Today’s post to the Jack’s Winning Words blog contained this quote – “Our innermost prayer should be that a Hindu should become a better Hindu, a Muslim a better Muslim and a Christian a better Christian.” (Attributed to Gandhi)
In essence all are praying to be a better person and that’s a good thing. At their core all religions believe in and worship a supreme entity that rules the world that they know. Christians call that entity God. The other religions have their own names for the supreme being, some even using the word God in their beliefs, too.
Most religions also have written documents that define and codify the beliefs of the followers. All of those documents and books were written by followers, with most of the authors themselves being held in great reverence by the faithful. In most of those religious books that I know of, or have heard of, there are instructions given to the followers about how to be a better person by emulating the characteristics of the supreme being. In other words, there are instructions on how to be a better you.
As a Christian, I am reminded of the little bracelets that were embossed with WWJD. In the 1990s a youth group leader at Calvary Reformed Church in Holland, Michigan, named Janie Tinklenberg, began a grassroots movement to help the teenagers in her group remember the phrase; it spread worldwide in the 1990s among Christian youth, who wore bracelets bearing the initials WWJD – What Would Jesus Do.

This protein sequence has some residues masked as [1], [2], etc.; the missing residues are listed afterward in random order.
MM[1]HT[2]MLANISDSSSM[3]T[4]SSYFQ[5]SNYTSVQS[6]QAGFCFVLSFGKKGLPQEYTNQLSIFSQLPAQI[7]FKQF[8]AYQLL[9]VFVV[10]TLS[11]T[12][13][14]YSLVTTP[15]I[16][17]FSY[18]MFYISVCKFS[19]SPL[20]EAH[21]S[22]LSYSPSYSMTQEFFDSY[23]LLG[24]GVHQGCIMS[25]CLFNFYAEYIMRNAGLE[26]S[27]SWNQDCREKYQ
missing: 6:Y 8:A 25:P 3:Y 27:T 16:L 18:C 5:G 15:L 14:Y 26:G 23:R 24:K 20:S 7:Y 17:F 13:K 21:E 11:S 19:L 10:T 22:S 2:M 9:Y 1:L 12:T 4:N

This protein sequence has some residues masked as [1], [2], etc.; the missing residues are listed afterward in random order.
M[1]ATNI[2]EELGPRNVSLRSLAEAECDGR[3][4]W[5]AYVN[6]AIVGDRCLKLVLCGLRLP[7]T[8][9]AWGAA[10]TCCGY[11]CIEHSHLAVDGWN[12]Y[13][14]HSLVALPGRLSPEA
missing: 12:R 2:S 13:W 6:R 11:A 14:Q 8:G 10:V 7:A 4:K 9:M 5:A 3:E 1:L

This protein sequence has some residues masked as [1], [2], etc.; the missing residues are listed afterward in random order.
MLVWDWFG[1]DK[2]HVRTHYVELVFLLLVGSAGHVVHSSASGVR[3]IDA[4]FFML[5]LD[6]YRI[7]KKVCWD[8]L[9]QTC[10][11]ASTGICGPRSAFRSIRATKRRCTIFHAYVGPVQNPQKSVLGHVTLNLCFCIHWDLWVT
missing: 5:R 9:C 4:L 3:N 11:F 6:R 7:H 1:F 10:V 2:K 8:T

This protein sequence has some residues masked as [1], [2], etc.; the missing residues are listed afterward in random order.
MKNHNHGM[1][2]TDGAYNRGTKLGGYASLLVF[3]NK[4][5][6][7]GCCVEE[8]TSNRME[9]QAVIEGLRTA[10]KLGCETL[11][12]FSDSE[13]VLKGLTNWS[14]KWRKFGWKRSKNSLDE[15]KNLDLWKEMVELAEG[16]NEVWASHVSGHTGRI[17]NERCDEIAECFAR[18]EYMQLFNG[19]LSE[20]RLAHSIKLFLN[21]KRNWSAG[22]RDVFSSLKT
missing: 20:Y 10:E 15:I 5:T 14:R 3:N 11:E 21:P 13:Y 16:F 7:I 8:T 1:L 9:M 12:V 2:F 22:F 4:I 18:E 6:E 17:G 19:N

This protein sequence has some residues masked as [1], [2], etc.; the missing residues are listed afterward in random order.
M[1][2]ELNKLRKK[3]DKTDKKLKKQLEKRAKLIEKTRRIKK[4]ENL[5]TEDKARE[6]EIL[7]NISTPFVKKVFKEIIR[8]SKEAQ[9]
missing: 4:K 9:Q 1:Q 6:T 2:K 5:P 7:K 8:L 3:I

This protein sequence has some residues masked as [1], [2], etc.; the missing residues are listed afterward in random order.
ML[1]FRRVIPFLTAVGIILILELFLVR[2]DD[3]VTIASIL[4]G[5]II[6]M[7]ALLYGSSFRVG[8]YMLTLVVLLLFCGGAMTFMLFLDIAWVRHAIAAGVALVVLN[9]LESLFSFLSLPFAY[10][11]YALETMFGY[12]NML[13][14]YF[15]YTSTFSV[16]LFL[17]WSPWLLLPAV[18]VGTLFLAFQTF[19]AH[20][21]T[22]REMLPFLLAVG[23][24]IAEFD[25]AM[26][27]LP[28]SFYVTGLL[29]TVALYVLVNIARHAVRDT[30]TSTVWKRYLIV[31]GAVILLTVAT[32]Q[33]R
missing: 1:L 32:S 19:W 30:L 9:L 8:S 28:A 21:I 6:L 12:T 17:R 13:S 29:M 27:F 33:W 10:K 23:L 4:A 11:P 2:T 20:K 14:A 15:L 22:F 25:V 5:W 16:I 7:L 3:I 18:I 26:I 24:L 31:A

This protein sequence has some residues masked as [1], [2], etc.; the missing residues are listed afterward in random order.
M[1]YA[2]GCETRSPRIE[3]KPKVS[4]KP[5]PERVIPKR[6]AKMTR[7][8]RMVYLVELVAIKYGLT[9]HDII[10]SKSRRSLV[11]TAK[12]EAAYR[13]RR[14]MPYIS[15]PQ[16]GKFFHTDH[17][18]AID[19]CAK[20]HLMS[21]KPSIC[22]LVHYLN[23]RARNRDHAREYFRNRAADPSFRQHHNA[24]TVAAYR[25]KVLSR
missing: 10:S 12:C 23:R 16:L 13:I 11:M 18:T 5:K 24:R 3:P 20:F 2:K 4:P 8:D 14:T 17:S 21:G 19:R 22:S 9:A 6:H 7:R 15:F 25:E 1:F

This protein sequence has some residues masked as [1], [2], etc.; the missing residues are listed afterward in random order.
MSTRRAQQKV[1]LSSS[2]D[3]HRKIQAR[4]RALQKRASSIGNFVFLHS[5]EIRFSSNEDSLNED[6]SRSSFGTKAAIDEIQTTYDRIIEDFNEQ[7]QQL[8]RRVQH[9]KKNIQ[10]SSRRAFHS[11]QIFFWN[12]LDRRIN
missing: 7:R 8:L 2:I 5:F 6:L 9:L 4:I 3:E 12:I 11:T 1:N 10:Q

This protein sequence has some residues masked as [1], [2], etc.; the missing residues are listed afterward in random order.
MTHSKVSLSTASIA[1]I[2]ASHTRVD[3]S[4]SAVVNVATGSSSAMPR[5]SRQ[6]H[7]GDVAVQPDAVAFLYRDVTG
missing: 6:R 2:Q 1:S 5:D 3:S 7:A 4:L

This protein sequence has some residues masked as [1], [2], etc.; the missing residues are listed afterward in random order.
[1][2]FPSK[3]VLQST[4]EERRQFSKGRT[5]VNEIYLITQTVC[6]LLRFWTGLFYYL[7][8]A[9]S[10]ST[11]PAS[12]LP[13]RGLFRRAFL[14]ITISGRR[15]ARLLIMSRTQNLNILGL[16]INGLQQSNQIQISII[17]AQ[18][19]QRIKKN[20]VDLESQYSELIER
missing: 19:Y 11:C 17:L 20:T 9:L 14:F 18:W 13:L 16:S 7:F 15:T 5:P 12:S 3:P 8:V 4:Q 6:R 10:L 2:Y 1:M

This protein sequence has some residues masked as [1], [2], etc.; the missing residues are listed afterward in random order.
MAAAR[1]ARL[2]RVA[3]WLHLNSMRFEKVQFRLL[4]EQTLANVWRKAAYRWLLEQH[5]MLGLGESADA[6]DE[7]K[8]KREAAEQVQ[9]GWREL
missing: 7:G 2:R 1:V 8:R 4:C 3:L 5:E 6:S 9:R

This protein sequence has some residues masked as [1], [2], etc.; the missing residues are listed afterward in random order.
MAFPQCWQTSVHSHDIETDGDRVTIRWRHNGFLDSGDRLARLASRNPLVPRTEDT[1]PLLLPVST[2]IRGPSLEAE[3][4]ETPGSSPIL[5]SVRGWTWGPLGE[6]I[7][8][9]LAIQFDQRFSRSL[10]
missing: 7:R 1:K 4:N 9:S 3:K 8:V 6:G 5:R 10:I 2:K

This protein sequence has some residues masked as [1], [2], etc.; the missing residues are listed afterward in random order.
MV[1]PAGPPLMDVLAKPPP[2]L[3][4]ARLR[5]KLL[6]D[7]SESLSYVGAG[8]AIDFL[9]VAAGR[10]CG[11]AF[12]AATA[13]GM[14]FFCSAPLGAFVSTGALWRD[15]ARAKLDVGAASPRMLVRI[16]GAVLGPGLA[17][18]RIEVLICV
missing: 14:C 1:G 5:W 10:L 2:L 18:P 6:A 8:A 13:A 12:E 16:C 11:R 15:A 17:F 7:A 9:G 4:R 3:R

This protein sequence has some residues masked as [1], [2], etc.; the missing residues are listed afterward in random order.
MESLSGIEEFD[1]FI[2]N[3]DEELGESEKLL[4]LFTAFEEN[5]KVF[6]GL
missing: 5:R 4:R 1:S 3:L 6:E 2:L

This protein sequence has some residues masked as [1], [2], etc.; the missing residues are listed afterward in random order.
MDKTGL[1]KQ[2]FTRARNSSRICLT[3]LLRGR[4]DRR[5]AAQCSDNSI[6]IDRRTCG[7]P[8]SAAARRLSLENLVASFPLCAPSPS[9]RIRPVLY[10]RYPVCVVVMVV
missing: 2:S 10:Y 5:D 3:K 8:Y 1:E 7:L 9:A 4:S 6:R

Certainly, holding oneself up to the standard of Jesus is a tall task and likely impossible; however, stopping to think about that phrase before acting in any situation is both worthwhile and beneficial. It can help you be a better you.
In most cases being a better you means doing what is right, just, and honorable. But right, just, and honorable by what standards? That is where one’s religious beliefs come into play. They provide a set of standards by which we can measure ourselves. You should stop to think, “When this is all said and done, will I be proud of how I acted?” Proud by what standard? By the standards that you believe are set by your religious beliefs. If you are a Christian and what you are about to do does not meet the WWJD standard, then you will feel the guilt of failing to meet that standard. That feeling may be enough to deter you from that action (or inaction).
So, take the advice of Gandhi to heart and add to your prayers the request that God help you be a better Christian/Hindu/Muslim/Whatever, a better you. And, if you are a Christian, remember to stop and think WWJD. Be a better you.